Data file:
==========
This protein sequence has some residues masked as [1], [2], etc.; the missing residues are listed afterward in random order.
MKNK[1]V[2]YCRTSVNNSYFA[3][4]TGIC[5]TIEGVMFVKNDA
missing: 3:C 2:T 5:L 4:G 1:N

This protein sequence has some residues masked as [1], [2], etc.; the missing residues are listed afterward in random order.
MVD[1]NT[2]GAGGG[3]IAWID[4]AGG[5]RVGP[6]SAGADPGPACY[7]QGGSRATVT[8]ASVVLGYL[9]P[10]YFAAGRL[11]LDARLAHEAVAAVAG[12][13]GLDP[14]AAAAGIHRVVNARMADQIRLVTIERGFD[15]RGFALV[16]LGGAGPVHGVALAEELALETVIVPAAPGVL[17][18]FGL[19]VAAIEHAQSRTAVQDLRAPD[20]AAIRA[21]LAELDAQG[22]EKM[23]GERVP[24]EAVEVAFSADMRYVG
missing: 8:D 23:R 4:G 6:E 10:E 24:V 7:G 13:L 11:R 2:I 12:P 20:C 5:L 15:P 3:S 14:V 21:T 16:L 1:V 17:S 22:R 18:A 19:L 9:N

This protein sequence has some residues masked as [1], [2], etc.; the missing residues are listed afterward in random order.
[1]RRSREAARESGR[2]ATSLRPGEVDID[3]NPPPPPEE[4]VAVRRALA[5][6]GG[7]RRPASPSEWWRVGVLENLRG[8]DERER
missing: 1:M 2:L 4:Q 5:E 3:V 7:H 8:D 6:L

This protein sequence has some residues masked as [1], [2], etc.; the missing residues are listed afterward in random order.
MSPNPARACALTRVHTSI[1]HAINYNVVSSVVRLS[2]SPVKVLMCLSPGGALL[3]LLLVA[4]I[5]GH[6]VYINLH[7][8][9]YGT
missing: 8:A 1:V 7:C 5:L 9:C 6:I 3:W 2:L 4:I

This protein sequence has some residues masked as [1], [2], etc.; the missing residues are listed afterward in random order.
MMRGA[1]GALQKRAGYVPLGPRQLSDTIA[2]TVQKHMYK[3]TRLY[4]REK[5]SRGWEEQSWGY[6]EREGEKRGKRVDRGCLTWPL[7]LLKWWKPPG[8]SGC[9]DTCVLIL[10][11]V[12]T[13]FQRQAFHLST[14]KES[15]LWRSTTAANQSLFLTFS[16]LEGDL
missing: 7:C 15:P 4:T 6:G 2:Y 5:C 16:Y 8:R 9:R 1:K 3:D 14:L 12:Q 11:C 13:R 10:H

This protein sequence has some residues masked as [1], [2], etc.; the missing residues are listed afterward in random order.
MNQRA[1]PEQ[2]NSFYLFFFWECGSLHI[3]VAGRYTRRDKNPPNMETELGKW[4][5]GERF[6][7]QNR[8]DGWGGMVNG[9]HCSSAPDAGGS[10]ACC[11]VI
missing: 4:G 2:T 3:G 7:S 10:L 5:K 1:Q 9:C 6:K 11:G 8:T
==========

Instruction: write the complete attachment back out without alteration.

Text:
This protein sequence has some residues masked as [1], [2], etc.; the missing residues are listed afterward in random order.
MKNK[1]V[2]YCRTSVNNSYFA[3][4]TGIC[5]TIEGVMFVKNDA
missing: 3:C 2:T 5:L 4:G 1:N

This protein sequence has some residues masked as [1], [2], etc.; the missing residues are listed afterward in random order.
MVD[1]NT[2]GAGGG[3]IAWID[4]AGG[5]RVGP[6]SAGADPGPACY[7]QGGSRATVT[8]ASVVLGYL[9]P[10]YFAAGRL[11]LDARLAHEAVAAVAG[12][13]GLDP[14]AAAAGIHRVVNARMADQIRLVTIERGFD[15]RGFALV[16]LGGAGPVHGVALAEELALETVIVPAAPGVL[17][18]FGL[19]VAAIEHAQSRTAVQDLRAPD[20]AAIRA[21]LAELDAQG[22]EKM[23]GERVP[24]EAVEVAFSADMRYVG
missing: 8:D 23:R 4:G 6:E 10:E 24:V 7:G 13:L 11:R 2:I 12:P 20:C 5:L 15:P 3:S 14:V 21:T 16:L 1:V 17:S 22:R 18:A 19:L 9:N

This protein sequence has some residues masked as [1], [2], etc.; the missing residues are listed afterward in random order.
[1]RRSREAARESGR[2]ATSLRPGEVDID[3]NPPPPPEE[4]VAVRRALA[5][6]GG[7]RRPASPSEWWRVGVLENLRG[8]DERER
missing: 1:M 2:L 4:Q 5:E 3:V 7:H 8:D 6:L

This protein sequence has some residues masked as [1], [2], etc.; the missing residues are listed afterward in random order.
MSPNPARACALTRVHTSI[1]HAINYNVVSSVVRLS[2]SPVKVLMCLSPGGALL[3]LLLVA[4]I[5]GH[6]VYINLH[7][8][9]YGT
missing: 8:A 1:V 7:C 5:L 9:C 6:I 3:W 2:L 4:I

This protein sequence has some residues masked as [1], [2], etc.; the missing residues are listed afterward in random order.
MMRGA[1]GALQKRAGYVPLGPRQLSDTIA[2]TVQKHMYK[3]TRLY[4]REK[5]SRGWEEQSWGY[6]EREGEKRGKRVDRGCLTWPL[7]LLKWWKPPG[8]SGC[9]DTCVLIL[10][11]V[12]T[13]FQRQAFHLST[14]KES[15]LWRSTTAANQSLFLTFS[16]LEGDL
missing: 7:C 15:P 4:T 6:G 2:Y 5:C 16:Y 8:R 9:R 1:K 3:D 14:L 12:Q 11:C 13:R 10:H

This protein sequence has some residues masked as [1], [2], etc.; the missing residues are listed afterward in random order.
MNQRA[1]PEQ[2]NSFYLFFFWECGSLHI[3]VAGRYTRRDKNPPNMETELGKW[4][5]GERF[6][7]QNR[8]DGWGGMVNG[9]HCSSAPDAGGS[10]ACC[11]VI
missing: 4:G 2:T 3:G 7:S 10:L 5:K 1:Q 9:C 6:K 11:G 8:T